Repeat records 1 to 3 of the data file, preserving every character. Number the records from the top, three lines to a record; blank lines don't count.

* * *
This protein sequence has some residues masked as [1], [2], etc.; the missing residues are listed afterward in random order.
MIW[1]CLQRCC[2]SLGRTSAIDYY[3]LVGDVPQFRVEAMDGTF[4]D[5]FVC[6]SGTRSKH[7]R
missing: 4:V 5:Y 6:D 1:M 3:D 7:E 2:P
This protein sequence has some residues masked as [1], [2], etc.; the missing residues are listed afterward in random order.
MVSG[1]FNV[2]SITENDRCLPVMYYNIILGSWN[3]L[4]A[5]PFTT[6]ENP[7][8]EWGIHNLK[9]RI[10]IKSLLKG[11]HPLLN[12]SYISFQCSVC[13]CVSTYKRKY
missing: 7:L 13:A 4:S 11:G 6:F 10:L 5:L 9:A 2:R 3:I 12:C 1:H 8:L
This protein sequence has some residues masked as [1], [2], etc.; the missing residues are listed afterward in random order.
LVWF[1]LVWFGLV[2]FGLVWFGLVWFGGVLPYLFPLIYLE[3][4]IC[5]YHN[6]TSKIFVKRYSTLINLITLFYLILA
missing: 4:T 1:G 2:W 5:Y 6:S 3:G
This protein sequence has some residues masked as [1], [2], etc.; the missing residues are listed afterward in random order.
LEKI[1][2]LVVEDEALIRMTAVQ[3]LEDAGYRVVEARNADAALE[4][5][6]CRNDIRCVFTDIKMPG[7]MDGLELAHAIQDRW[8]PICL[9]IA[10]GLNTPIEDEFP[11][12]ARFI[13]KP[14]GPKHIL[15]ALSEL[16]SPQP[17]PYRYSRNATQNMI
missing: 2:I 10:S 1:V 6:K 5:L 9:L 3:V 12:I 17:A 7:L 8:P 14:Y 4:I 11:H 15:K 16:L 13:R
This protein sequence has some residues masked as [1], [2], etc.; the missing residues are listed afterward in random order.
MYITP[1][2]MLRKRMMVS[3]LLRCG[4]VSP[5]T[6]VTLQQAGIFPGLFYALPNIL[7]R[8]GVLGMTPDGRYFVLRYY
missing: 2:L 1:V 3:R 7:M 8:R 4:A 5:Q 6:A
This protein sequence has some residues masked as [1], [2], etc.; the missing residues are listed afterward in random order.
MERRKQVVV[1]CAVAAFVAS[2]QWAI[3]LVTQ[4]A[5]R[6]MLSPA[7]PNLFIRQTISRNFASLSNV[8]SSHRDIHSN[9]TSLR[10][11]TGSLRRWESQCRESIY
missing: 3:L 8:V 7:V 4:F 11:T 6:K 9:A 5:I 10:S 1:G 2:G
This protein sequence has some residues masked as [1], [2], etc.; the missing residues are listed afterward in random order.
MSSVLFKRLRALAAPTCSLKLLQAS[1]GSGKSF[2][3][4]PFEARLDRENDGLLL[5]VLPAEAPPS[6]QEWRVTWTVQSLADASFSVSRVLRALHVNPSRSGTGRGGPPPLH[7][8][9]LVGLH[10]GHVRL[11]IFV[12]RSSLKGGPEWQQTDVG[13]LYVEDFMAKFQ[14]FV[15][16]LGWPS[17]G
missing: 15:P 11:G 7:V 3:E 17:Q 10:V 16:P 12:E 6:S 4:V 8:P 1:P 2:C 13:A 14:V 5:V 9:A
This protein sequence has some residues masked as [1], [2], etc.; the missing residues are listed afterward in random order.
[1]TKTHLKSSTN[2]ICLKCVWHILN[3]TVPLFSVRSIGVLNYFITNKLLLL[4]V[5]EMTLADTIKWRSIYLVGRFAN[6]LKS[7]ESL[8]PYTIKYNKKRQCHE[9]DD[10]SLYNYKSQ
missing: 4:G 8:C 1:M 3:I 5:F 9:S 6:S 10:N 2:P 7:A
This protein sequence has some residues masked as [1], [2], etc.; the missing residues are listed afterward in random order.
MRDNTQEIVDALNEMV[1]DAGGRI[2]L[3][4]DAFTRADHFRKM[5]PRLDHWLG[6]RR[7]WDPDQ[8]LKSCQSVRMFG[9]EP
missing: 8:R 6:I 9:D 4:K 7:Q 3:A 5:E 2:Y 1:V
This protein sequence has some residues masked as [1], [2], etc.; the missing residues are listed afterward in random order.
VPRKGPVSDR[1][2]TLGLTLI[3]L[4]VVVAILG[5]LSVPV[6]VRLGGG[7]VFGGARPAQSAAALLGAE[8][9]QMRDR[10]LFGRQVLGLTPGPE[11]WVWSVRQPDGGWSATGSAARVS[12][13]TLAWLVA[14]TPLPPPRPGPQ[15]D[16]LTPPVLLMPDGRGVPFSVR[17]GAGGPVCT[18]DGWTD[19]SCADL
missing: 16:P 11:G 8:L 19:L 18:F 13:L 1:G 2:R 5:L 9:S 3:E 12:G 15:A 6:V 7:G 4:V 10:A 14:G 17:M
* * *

This protein sequence has some residues masked as [1], [2], etc.; the missing residues are listed afterward in random order.
MIW[1]CLQRCC[2]SLGRTSAIDYY[3]LVGDVPQFRVEAMDGTF[4]D[5]FVC[6]SGTRSKH[7]R
missing: 4:V 5:Y 6:D 1:M 3:D 7:E 2:P
This protein sequence has some residues masked as [1], [2], etc.; the missing residues are listed afterward in random order.
MVSG[1]FNV[2]SITENDRCLPVMYYNIILGSWN[3]L[4]A[5]PFTT[6]ENP[7][8]EWGIHNLK[9]RI[10]IKSLLKG[11]HPLLN[12]SYISFQCSVC[13]CVSTYKRKY
missing: 7:L 13:A 4:S 11:G 6:F 10:L 5:L 9:A 2:R 3:I 12:C 1:H 8:L
This protein sequence has some residues masked as [1], [2], etc.; the missing residues are listed afterward in random order.
LVWF[1]LVWFGLV[2]FGLVWFGLVWFGGVLPYLFPLIYLE[3][4]IC[5]YHN[6]TSKIFVKRYSTLINLITLFYLILA
missing: 4:T 1:G 2:W 5:Y 6:S 3:G